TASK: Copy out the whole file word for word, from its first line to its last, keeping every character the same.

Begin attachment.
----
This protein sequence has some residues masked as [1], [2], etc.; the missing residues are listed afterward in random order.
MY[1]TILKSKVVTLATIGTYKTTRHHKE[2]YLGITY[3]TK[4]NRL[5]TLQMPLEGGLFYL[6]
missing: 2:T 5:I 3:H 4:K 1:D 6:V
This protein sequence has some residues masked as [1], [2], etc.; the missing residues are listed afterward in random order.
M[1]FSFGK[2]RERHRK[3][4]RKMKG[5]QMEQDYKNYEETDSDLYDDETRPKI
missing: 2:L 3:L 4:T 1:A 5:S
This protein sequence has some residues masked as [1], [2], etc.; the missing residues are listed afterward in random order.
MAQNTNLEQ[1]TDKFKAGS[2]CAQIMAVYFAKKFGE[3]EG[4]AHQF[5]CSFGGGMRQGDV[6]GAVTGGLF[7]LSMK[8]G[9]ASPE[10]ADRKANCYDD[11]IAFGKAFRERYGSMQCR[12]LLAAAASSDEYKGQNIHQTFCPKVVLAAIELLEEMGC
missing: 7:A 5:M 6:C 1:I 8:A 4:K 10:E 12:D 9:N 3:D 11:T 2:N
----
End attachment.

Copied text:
This protein sequence has some residues masked as [1], [2], etc.; the missing residues are listed afterward in random order.
MY[1]TILKSKVVTLATIGTYKTTRHHKE[2]YLGITY[3]TK[4]NRL[5]TLQMPLEGGLFYL[6]
missing: 2:T 5:I 3:H 4:K 1:D 6:V
This protein sequence has some residues masked as [1], [2], etc.; the missing residues are listed afterward in random order.
M[1]FSFGK[2]RERHRK[3][4]RKMKG[5]QMEQDYKNYEETDSDLYDDETRPKI
missing: 2:L 3:L 4:T 1:A 5:S
This protein sequence has some residues masked as [1], [2], etc.; the missing residues are listed afterward in random order.
MAQNTNLEQ[1]TDKFKAGS[2]CAQIMAVYFAKKFGE[3]EG[4]AHQF[5]CSFGGGMRQGDV[6]GAVTGGLF[7]LSMK[8]G[9]ASPE[10]ADRKANCYDD[11]IAFGKAFRERYGSMQCR[12]LLAAAASSDEYKGQNIHQTFCPKVVLAAIELLEEMGC
missing: 7:A 5:M 6:C 1:I 8:A 4:K 10:E 12:D 9:N 3:D 11:T 2:N